No. The court of first instance will send a copy of the final judgment to the Russian Interior Ministry. But the decision on revoking citizenship will be left up to the government body that granted Russian citizenship to the individual in the first place. If citizenship was granted by the Interior Ministry or the Foreign Affairs Ministry, then the Russian president will have to sanction their decision. It’s not clear how this process will work.
Will the existing grounds for revoking citizenship remain in place?
Yes. A person could still lose their citizenship on the grounds that they submitted forged documents or provided information known to be false during the citizenship process. But only if it’s been less than 10 years since they were granted citizenship. This statute of limitations does not, however, apply to those convicted of crimes. In this case, the offender can be deprived of Russian citizenship regardless of how long they’ve been a naturalized citizen.
Do many foreign nationals acquire Russian citizenship?
Yes. The explanatory note to the presidential draft law says that more than 7.3 million people have been granted Russian citizenship since 2002. In September 2021, the head of the Russian Interior Ministry’s Directorate for Migration Affairs, Police Lieutenant General Valentina Kazakova, explained that currently “around 50 percent” of those seeking Russian citizenship are inhabitants of the self-proclaimed Donetsk and Luhansk “people’s republics” in eastern Ukraine.
Inhabitants of Ukraine’s Donbas region have been able to acquire Russian citizenship through an expedited procedure since 2019, thanks to a corresponding decree signed by Putin. According to the Russian Interior Ministry’s statistics, immigrants from Ukraine made up 83,000 or the 269,000 people who received Russian citizenship in 2018; in 2019, this number jumped to 299,000 out of a total of 497,000 people. And in 2020, it increased to 409,000 out of 656,000 people.
How does the expedited citizenship process work?
It reduces the requirements for some foreign nationals seeking Russian citizenship. Among other things, they don’t have to obtain a residence permit and then reside permanently in Russia for five years. This simplified procedure applies to specific categories of people laid out in the draft law.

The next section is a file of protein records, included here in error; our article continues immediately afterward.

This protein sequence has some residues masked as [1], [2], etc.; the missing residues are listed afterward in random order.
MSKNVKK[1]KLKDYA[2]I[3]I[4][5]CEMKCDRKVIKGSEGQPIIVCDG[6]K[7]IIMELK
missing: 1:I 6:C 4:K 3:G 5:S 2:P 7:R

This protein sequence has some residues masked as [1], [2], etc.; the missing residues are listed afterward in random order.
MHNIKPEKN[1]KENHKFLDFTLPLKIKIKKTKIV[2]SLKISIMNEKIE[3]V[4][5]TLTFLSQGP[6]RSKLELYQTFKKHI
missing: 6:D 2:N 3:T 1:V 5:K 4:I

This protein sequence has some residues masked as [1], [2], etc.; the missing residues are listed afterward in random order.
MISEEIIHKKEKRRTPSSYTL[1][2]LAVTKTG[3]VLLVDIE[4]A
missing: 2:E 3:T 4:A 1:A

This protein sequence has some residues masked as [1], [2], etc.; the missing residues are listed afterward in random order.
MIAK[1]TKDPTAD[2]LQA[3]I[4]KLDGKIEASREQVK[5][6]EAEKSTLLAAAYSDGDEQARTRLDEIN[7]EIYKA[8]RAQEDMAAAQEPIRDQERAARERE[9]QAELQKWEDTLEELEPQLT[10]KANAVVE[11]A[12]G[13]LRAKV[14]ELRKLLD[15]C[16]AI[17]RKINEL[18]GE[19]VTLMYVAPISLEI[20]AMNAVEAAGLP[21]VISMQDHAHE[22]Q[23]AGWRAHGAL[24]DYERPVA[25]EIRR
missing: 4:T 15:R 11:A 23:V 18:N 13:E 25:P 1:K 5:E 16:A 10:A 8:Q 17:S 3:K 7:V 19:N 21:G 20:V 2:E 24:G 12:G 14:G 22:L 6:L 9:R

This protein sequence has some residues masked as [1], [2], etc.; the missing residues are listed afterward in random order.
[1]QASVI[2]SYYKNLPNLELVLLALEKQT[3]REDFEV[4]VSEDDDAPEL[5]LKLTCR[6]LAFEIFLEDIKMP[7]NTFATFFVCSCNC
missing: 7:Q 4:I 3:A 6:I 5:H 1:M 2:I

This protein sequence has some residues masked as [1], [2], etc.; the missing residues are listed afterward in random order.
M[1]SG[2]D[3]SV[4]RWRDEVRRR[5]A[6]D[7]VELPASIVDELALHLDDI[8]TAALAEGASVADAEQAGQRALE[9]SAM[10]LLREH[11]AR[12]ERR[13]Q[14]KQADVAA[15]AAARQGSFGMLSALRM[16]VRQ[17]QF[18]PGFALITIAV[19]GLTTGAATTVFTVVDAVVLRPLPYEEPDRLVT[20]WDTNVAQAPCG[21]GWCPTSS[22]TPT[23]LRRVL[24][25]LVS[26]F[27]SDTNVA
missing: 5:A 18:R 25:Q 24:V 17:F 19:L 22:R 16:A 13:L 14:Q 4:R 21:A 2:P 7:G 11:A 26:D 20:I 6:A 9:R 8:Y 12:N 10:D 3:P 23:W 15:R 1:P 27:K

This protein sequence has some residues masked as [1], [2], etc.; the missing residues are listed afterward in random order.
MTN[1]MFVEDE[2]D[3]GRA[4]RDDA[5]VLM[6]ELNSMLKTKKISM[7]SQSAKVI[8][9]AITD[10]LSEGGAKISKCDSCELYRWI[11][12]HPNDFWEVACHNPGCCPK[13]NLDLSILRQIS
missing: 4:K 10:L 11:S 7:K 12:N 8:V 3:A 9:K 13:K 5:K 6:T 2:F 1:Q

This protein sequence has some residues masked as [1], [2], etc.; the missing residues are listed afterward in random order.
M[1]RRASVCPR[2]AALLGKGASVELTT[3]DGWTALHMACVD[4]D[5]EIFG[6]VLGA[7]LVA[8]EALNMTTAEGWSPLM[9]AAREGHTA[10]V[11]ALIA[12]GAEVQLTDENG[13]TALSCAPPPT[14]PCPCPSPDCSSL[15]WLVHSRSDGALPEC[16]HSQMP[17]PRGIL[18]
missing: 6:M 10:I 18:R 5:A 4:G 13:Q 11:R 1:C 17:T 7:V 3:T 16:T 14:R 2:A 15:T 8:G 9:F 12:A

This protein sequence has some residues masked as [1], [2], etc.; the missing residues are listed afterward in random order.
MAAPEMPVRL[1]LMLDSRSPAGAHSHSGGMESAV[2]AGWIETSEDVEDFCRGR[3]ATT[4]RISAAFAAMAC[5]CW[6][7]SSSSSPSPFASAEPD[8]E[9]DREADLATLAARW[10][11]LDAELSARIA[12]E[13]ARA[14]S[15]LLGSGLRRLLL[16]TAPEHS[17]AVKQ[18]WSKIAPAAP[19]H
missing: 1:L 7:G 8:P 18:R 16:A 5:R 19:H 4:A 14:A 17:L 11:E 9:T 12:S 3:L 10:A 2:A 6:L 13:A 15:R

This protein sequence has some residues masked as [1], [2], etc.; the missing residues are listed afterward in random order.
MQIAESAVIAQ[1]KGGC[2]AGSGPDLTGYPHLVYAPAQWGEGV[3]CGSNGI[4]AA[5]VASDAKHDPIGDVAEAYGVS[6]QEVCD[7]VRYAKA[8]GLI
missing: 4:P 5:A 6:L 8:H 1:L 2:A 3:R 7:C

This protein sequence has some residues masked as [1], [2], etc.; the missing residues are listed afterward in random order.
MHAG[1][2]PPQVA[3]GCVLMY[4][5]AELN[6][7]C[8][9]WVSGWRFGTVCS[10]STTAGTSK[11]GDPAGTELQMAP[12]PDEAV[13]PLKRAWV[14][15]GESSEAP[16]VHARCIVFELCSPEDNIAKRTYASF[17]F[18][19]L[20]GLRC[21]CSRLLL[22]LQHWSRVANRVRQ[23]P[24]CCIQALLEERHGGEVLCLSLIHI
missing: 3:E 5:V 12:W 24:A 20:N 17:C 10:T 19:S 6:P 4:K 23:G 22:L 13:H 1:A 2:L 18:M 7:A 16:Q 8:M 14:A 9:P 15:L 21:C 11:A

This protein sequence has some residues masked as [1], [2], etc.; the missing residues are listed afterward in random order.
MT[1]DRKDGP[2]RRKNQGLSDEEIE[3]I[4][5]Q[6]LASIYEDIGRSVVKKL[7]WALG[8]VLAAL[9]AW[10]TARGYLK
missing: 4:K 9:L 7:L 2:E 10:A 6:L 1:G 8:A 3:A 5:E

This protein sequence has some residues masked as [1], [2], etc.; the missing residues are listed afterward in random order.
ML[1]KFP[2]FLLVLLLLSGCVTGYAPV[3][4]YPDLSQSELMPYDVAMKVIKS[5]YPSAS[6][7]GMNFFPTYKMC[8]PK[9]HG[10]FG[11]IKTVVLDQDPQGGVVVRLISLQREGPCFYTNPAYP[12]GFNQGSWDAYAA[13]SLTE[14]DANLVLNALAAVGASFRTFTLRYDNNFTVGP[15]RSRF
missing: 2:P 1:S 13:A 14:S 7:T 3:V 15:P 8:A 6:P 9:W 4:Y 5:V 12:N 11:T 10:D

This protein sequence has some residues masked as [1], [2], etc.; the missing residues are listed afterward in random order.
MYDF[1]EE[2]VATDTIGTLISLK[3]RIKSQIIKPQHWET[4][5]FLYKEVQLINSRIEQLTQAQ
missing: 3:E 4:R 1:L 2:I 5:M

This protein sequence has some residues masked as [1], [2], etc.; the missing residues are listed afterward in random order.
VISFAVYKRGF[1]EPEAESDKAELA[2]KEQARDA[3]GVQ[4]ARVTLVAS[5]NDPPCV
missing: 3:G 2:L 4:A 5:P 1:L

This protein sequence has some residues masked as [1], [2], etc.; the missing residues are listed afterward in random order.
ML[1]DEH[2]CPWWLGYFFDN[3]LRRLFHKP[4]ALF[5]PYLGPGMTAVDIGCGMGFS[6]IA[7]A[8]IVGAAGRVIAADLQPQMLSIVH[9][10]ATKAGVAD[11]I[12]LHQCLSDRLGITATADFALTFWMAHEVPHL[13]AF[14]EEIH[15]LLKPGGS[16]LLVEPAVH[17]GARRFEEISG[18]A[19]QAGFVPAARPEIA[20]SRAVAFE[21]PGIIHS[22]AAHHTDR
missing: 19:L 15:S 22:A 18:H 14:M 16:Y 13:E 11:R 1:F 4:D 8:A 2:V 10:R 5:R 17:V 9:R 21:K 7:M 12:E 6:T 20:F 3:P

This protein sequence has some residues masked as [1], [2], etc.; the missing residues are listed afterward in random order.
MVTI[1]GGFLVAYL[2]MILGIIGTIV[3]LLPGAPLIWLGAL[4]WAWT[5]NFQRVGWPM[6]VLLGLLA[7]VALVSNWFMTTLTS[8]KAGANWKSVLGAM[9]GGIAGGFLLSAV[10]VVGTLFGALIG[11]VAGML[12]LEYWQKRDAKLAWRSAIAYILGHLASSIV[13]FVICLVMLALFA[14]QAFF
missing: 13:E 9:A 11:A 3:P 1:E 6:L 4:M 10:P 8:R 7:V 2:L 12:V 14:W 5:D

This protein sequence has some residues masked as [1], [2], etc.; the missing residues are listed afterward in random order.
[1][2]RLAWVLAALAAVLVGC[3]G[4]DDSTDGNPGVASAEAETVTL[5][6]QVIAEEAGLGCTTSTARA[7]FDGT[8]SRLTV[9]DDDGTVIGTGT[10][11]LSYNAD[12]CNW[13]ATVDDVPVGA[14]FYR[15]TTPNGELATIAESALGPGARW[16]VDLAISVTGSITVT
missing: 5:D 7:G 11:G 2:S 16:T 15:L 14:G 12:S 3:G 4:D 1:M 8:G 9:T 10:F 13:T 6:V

That said, the Russian president would be able to expand this list. The draft law gives him the right to establish an expedited citizenship process for separate categories of people not only for humanitarian purposes (as was the case with the inhabitants of Ukraine’s Donbas) but also for “other purposes.”
The draft law, for example, extends the simplified procedure to children who were deprived of their Russian citizenship by decision of their parents or guardians. However, applicants looking to get back their Russian citizenship must be between the ages of 18 and 22 years old to be eligible for the expedited process.
Does this mean residents of Crimea could be deprived of Russian citizenship?
We don’t know for sure, but most likely not. After Russia annexed Crimea from Ukraine in 2014, the peninsula’s inhabitants were automatically given Russian citizenship in accordance with an agreement between the Russian Federation and the self-proclaimed Republic of Crimea — they didn’t have to go through the citizenship process or take an oath of citizenship. And since inhabitants of Crimea didn’t acquire citizenship individually, they also can’t be deprived of it due to the commission of a crime.
Will the process for obtaining Russian citizenship change too?
Yes. Since the law on citizenship has been completely rewritten, there will be certain changes for many categories of foreign nationals. For example, in order to obtain Russian citizenship applicants will have to not only speak Russian, but also have knowledge of Russia’s history and fundamental laws.
People with category I disabilities, people over the age of 70, and foreign nationals acquiring citizenship through the expedited procedure will not have to confirm their knowledge of Russian language, history, and law.
Will this law be adopted?
In all likelihood, yes. As a rule, the Russian State Duma doesn’t reject presidential bills. If parliament adopts the document and the president signs it into law, it will enter force within 180 days of its official publication.
In theory, however, State Duma lawmakers could introduce amendments to the law that would be unacceptable to the head of state, in which case Putin might veto it. For example, lawmaker Alexander Khinshtein has already suggested expanding the procedure for revoking citizenship to Russians who are citizens by birthright. State Duma lawmakers tried to push through a similar proposal several years ago, but it was axed at the last minute.
Translation by Eilish Hart